On Location with Rick Friedman
What happens when you take 16 working pro photographers, a ton of lighting gear, one location lighting expert, and stuff them all into the biggest barn you’ve ever seen? The place really lights up.
LPA recently sponsored and hosted a location lighting workshop for members of ASMP New England with Boston-based photographer Rick Friedman. Rick’s got the energy dial set to maximum pretty much all the time which is definitely part of his success as both a photojournalist and photo educator. He’s also got a bag full of PocketWizard radios which he puts to work in all his lighting work – both with speedlights as well as with studio lights.
Starting in the PocketWizard Studio, Rick reviewed his work with an emphasis on “how I did that,” which encompassed the types of lights, gels, modifiers and gobos used to create interesting images of interesting people in interesting (and some less-than-interesting) places. Such is the life of an editorial photographer. With these preliminaries covered, we relocated to one of the more magnificent places in Vermont – Shelburne Farms, and more specifically, the Breeding Barn – one of the largest barns in the world. (Writer’s comment: This was a purely selfish suggestion to use this location as I’ve been looking for a way to spend a couple days photographing it for a while, and now I would have some help to light the place up).
Marshall Webb, an avid photographer and descendent of the family who built the property, stopped by to give a brief history of the property and quickly became the subject of a paparazzi-style shooting frenzy. He willingly volunteered to come by later and model for a large scale portrait where we would also be lighting a good portion of the barn.
Much of the day was spent using speedlights with PocketWizard FlexTT5 and MiniTT1 radios in a variety of different lighting situations using Rick’s and LPA’s arsenal of lights, modifiers and gobo’s. This was a great hands-on opportunity for those that did not have extensive experience using radio to trigger their lighting as well as a great way to experiment with new lighting tricks that you might not try on a paid assignment.
As the day slid into late afternoon, the group began focusing on the portrait session with Marshall. The plan was to position Marshall outside the barn at sunset and light both Marshall and the entire north end of the barn from the inside. Normally, a shot like this would require considerable planning and coordination. This shot would be done from start to finish in two hours with the gear on hand – a very mixed bag of lights and radios.
The group divided responsibility between lighting the inside of the barn and lighting Marshall on a hill a couple hundred feet away. Lighting included speedlights and studio lights (Dynalights, Elinchrom and Einstein’s). Triggering was done primarily with PocketWizard radios with a couple lights being triggered optically due to a lack of connector cables for the Plus II’s being used (yes, a little planning would have helped). In total, there were roughly a dozen lights being used.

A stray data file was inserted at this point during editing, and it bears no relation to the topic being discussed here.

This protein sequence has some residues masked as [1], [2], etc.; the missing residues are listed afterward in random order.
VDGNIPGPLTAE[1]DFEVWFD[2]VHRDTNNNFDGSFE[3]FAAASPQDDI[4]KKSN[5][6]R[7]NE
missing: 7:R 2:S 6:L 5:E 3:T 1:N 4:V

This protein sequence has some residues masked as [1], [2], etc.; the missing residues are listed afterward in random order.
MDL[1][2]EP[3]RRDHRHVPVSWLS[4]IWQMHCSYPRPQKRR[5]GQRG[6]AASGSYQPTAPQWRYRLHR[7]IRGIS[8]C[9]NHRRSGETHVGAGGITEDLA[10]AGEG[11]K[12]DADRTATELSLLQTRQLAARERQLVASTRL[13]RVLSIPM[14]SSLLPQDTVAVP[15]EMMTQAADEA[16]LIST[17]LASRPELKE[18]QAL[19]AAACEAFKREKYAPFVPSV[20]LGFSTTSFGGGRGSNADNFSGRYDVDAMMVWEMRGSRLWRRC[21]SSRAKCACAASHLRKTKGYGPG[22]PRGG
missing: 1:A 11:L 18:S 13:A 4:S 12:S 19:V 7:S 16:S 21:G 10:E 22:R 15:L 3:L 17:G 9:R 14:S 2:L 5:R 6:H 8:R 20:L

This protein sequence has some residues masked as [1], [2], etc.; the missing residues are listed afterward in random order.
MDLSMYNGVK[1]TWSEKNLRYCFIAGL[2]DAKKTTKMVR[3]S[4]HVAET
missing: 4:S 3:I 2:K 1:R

Once Marshall arrived and the shooting began, it became a game of “pass-the-PocketWizard” so everyone could get their turn triggering the set-up. Marshall was incredibly patient as all sixteen participants and Rick set about to make their shot. (Writer’s note: Fortunately I had set my own MiniTT1 to the same channel and boosted the lights to get some behind the scenes photos from the inside.)
Day Two concentrated on the use of bigger lights as well as mixing big lights with speedlights. The group broke into two and did a couple elaborate set-ups that used multiple lights. A breakaway group disappeared to try and overpower the sun with HyperSync using an Einstein E640 and the PowerMC2.
For a workshop finale, a group portrait was pulled together with everyone climbing onto some hay wagons with their speedlight to light themselves. This would be a simple task if everyone shot Canon or Nikon or everyone had a Plus II, but with a mix of gear it becomes a bit more complex. The PockWizard tech’s on hand got everyone set to receive a standard trigger from the triggering MultiMAX and the shot was accomplished and out came the Long Trail beer to celebrate.
Rick’s a great instructor with boundless energy and his assistant, Keiko Hiromi, is someone you would love to have helping out on a shoot. If you get a chance to attend one of their workshops, go.
Thanks to Natalie Stultz, Andy Duback, Raj Chawla and Carolyn Bates for their organizational efforts to make the workshop happen. Special thanks to Marshall Webb and Shelburne Farms for use of their barn for the workshop. Extra special thanks to Rick Friedman and Keiko Hiromi. Finally, thanks to ASMP New England for their support.
For a gallery of images from the workshop, check out the PocketWizard Smugmug gallery here.
If you’re interested in attending one of Rick Friedman’s workshops, you’ll find more info here.